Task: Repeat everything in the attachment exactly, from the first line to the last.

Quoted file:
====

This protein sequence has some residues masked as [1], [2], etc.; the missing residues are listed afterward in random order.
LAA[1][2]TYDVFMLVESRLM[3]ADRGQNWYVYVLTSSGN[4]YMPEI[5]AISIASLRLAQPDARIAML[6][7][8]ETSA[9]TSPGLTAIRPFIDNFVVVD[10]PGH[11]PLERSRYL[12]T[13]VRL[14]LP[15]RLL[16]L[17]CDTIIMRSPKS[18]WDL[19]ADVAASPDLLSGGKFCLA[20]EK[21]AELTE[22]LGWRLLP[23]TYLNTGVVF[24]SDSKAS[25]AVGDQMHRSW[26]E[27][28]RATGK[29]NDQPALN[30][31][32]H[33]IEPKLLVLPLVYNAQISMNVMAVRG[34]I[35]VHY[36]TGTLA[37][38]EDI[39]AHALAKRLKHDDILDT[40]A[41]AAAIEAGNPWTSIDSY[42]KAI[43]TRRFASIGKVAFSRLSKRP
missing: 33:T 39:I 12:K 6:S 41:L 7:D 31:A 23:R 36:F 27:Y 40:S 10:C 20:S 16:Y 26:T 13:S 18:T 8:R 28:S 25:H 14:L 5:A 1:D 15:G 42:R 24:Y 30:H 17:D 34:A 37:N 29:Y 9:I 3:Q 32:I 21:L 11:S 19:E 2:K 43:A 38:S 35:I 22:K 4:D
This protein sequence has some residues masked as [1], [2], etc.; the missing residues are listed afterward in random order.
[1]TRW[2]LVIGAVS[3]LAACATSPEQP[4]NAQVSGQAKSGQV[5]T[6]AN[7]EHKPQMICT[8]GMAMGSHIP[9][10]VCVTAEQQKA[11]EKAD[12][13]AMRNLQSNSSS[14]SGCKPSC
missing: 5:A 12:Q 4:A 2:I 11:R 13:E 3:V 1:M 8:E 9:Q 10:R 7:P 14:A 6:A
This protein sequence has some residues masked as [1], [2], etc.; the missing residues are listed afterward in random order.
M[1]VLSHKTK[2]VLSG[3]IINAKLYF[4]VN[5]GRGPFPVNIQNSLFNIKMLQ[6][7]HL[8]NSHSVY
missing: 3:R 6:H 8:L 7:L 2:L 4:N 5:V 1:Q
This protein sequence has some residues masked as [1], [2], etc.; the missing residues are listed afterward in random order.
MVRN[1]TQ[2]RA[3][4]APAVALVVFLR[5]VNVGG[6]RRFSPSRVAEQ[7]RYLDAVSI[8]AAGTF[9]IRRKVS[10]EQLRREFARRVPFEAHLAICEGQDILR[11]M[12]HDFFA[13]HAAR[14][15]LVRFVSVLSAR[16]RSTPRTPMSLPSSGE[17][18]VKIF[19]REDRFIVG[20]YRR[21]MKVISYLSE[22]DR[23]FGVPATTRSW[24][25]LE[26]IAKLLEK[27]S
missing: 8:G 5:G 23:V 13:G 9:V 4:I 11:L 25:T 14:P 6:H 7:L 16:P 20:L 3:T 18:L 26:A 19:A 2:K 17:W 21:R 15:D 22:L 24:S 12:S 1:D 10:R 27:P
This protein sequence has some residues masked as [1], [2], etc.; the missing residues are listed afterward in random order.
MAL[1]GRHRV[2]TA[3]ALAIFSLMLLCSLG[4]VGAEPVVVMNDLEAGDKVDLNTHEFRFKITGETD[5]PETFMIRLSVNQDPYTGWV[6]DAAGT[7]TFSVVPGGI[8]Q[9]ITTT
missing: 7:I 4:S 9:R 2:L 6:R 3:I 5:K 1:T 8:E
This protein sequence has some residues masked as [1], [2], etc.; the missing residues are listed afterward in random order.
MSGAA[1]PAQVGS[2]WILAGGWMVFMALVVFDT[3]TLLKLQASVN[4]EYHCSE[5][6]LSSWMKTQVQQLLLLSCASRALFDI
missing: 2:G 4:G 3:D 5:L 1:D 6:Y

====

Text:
This protein sequence has some residues masked as [1], [2], etc.; the missing residues are listed afterward in random order.
LAA[1][2]TYDVFMLVESRLM[3]ADRGQNWYVYVLTSSGN[4]YMPEI[5]AISIASLRLAQPDARIAML[6][7][8]ETSA[9]TSPGLTAIRPFIDNFVVVD[10]PGH[11]PLERSRYL[12]T[13]VRL[14]LP[15]RLL[16]L[17]CDTIIMRSPKS[18]WDL[19]ADVAASPDLLSGGKFCLA[20]EK[21]AELTE[22]LGWRLLP[23]TYLNTGVVF[24]SDSKAS[25]AVGDQMHRSW[26]E[27][28]RATGK[29]NDQPALN[30][31][32]H[33]IEPKLLVLPLVYNAQISMNVMAVRG[34]I[35]VHY[36]TGTLA[37][38]EDI[39]AHALAKRLKHDDILDT[40]A[41]AAAIEAGNPWTSIDSY[42]KAI[43]TRRFASIGKVAFSRLSKRP
missing: 33:T 39:I 12:K 6:S 41:L 7:D 31:A 23:R 36:F 27:Y 40:S 10:C 20:S 16:Y 26:T 13:S 18:T 8:R 28:S 25:H 14:L 5:A 1:D 15:G 42:R 24:Y 30:H 17:D 34:A 37:N 29:Y 9:I 3:Q 32:I 21:L 11:S 19:E 2:K 43:A 38:S 35:I 22:K 4:D
This protein sequence has some residues masked as [1], [2], etc.; the missing residues are listed afterward in random order.
[1]TRW[2]LVIGAVS[3]LAACATSPEQP[4]NAQVSGQAKSGQV[5]T[6]AN[7]EHKPQMICT[8]GMAMGSHIP[9][10]VCVTAEQQKA[11]EKAD[12][13]AMRNLQSNSSS[14]SGCKPSC
missing: 5:A 12:Q 4:A 2:I 11:R 13:E 3:V 1:M 8:E 9:Q 10:R 7:P 14:A 6:A
This protein sequence has some residues masked as [1], [2], etc.; the missing residues are listed afterward in random order.
M[1]VLSHKTK[2]VLSG[3]IINAKLYF[4]VN[5]GRGPFPVNIQNSLFNIKMLQ[6][7]HL[8]NSHSVY
missing: 3:R 6:H 8:L 7:L 2:L 4:N 5:V 1:Q
This protein sequence has some residues masked as [1], [2], etc.; the missing residues are listed afterward in random order.
MVRN[1]TQ[2]RA[3][4]APAVALVVFLR[5]VNVGG[6]RRFSPSRVAEQ[7]RYLDAVSI[8]AAGTF[9]IRRKVS[10]EQLRREFARRVPFEAHLAICEGQDILR[11]M[12]HDFFA[13]HAAR[14][15]LVRFVSVLSAR[16]RSTPRTPMSLPSSGE[17][18]VKIF[19]REDRFIVG[20]YRR[21]MKVISYLSE[22]DR[23]FGVPATTRSW[24][25]LE[26]IAKLLEK[27]S
missing: 8:G 5:G 23:V 13:G 9:V 4:I 11:L 25:T 14:P 6:H 7:L 16:P 20:L 3:T 18:L 26:A 19:A 2:K 17:W 21:R 15:D 22:L 24:S 12:S 1:D 10:R 27:P
This protein sequence has some residues masked as [1], [2], etc.; the missing residues are listed afterward in random order.
MAL[1]GRHRV[2]TA[3]ALAIFSLMLLCSLG[4]VGAEPVVVMNDLEAGDKVDLNTHEFRFKITGETD[5]PETFMIRLSVNQDPYTGWV[6]DAAGT[7]TFSVVPGGI[8]Q[9]ITTT
missing: 7:I 4:S 9:R 2:L 6:R 3:I 5:K 1:T 8:E
This protein sequence has some residues masked as [1], [2], etc.; the missing residues are listed afterward in random order.
MSGAA[1]PAQVGS[2]WILAGGWMVFMALVVFDT[3]TLLKLQASVN[4]EYHCSE[5][6]LSSWMKTQVQQLLLLSCASRALFDI
missing: 2:G 4:G 3:D 5:L 1:D 6:Y